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The Dover Sherborn Middle School spring plays were off to a great start. Three Dover-Sherborn High School students had signed on to be the directors, three plays were chosen, auditions were held, the cast lists were established, and rehearsals had begun. However, they had one big obstacle – they had nowhere to perform.
The first logical choice, Mudge Auditorium, was booked by the Dover Foundation for their production of “Guys and Dolls.” Another option, Kraft Hall at the Dover Church, was being used to host Family Promise, their homeless ministry. And the final venue that served as a theater for many DS plays in the past, the Sherborn Community Center, had become the temporary home for the Sherborn Library. While the upstairs room and the stage were available, the downstairs room - where the 60 middle school cast members put on costumes, have hair and make-up done, wait for stage entrances, go to for stage exits, and wait for their play to begin - was in full use by the library.
When it seemed that all possibilities for a venue had been exhausted, one of the student directors, Sophie Charron, had a great idea. She suggested using the upstairs of the Sherborn Community Center as the performance venue and the Unitarian Universalist Area Church as the cast room, given their close proximity to each other. Thanks to the generosity of the two Sherborn venues, the Dover Sherborn Middle School drama program found their perfect “homes” to perform the three one-act plays this year.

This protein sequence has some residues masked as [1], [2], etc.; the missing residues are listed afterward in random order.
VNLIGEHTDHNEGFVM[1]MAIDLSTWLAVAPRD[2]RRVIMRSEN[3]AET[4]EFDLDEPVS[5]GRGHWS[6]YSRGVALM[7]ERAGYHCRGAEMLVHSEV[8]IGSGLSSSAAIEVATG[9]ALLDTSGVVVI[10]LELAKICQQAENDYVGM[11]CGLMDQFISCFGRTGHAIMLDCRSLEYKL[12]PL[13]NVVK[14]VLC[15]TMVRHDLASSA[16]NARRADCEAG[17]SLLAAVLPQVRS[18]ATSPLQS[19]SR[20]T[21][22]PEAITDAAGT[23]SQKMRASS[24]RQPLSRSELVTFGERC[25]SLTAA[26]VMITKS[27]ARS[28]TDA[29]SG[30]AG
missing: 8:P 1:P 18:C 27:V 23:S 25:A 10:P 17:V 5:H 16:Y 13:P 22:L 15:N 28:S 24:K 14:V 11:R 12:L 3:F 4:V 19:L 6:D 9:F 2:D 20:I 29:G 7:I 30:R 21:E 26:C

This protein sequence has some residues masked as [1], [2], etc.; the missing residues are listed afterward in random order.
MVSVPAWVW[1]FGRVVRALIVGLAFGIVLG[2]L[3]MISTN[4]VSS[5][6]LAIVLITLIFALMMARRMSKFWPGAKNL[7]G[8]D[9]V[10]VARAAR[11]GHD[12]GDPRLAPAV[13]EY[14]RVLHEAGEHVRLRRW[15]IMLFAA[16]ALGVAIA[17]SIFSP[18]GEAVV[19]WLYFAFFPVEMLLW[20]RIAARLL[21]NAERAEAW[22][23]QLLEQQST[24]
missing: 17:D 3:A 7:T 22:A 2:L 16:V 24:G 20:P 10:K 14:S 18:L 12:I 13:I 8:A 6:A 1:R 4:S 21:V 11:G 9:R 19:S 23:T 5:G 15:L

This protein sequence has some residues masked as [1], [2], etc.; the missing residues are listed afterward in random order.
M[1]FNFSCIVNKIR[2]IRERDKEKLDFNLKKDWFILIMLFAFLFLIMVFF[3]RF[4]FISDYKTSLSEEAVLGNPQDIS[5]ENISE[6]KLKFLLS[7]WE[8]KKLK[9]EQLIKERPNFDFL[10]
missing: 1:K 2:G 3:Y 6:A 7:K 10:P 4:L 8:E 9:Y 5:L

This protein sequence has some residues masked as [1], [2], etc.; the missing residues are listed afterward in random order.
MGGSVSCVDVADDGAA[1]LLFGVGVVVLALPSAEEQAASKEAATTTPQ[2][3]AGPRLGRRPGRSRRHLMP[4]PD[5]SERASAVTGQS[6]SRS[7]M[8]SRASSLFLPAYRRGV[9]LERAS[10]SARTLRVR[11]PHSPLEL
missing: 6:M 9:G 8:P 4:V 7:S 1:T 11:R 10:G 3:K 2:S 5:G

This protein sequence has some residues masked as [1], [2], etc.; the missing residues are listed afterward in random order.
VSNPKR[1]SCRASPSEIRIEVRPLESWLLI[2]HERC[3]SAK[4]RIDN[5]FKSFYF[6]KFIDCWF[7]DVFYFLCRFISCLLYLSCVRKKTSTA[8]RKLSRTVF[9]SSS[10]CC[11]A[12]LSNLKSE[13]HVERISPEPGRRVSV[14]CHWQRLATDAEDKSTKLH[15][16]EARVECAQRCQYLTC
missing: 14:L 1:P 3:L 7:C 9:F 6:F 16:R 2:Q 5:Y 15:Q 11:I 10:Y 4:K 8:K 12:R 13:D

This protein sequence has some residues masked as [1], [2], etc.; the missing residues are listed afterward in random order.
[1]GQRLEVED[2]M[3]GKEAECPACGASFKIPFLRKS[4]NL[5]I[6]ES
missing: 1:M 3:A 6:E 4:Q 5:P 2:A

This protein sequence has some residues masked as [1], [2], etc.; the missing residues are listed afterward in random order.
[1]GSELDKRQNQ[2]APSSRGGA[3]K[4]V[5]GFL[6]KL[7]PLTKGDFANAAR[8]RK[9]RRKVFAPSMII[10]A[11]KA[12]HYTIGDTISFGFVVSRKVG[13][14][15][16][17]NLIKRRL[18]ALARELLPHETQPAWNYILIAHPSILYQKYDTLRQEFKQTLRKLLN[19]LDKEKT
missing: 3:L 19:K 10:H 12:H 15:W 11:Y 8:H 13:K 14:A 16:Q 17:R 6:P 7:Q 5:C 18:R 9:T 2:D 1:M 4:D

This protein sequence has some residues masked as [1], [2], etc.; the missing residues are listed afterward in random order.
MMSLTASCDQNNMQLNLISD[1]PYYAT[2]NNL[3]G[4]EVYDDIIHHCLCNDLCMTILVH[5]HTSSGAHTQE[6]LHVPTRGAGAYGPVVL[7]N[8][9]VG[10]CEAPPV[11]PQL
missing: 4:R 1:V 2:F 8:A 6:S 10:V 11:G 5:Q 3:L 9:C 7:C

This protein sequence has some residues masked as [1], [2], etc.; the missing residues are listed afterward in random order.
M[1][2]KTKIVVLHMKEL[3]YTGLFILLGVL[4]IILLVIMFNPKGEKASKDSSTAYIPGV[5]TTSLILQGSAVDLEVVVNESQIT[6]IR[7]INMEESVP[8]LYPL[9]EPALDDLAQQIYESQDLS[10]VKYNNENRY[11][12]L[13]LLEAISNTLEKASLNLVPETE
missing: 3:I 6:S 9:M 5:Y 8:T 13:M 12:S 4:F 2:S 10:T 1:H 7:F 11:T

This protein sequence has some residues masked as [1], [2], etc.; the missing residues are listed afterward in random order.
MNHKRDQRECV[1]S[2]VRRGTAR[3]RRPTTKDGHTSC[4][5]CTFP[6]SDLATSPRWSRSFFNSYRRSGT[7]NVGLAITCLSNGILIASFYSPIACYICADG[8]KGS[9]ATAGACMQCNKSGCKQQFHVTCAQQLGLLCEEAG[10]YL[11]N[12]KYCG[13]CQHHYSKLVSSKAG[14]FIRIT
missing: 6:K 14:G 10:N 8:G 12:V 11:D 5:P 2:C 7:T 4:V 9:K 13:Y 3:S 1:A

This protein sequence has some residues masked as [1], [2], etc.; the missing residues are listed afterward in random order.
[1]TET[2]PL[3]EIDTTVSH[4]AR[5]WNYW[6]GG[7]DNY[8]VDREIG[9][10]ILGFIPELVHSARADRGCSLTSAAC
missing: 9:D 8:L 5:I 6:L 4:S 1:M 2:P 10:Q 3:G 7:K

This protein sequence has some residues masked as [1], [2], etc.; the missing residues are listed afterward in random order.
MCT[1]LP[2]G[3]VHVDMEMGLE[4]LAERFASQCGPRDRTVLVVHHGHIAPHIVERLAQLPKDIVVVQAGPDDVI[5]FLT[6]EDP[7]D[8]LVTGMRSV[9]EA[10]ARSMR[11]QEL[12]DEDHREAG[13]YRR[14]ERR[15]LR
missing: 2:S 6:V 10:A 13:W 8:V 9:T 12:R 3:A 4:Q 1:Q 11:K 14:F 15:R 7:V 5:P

Carmel Bergeron, DS Middle School math teacher and producer of the middle and high school plays said of the predicament, “While I was very reluctant to start the drama season without a venue, I had to get the rehearsals underway. I am very grateful to the two venues – the Sherborn Community Center and the Unitarian Universalist Area Church - for opening their doors to the DSMS Drama Program. I am so glad that it all worked out.”
This year’s spring plays are each a fun twist on three different classics. “Romeo to Go” is a comedic play-within-a-play rendition of Shakespeare’s “Romeo and Juliet.” In “Don’t Say Macbeth!”, audience members will enjoy the farcical retelling of “Macbeth.” Finally, the story of Odysseus and his travels will be told in Dr. Seuss rhyme in “The SeussOdyssey.”
Making their middle school directorial debut, student directors Sophie Charron, Sam Gray, and Amy Ursitti, veteran drama students at Dover-Sherborn High School, will be directing the three one-act comedic plays. In choosing a play for the middle school students, Amy Ursitti based her decision on her fondness of reading “The Odyssey” as a high school student. As director of “The SeussOdyssey,” Ursitti states, “I thought that it would be nice to find a way for younger students to be informed about this epic poem before entering high school. Plus, the play is hilarious!”
The performances will be April 27, 28 and 29 at 6:30 p.m. at the Sherborn Community Center. All three one-act plays will be performed each night. Tickets for “the classics, with a comedic twist” are $10 and are on sale at Dover Market, Sherborn Walgreens, and online at www.ticketstage.com.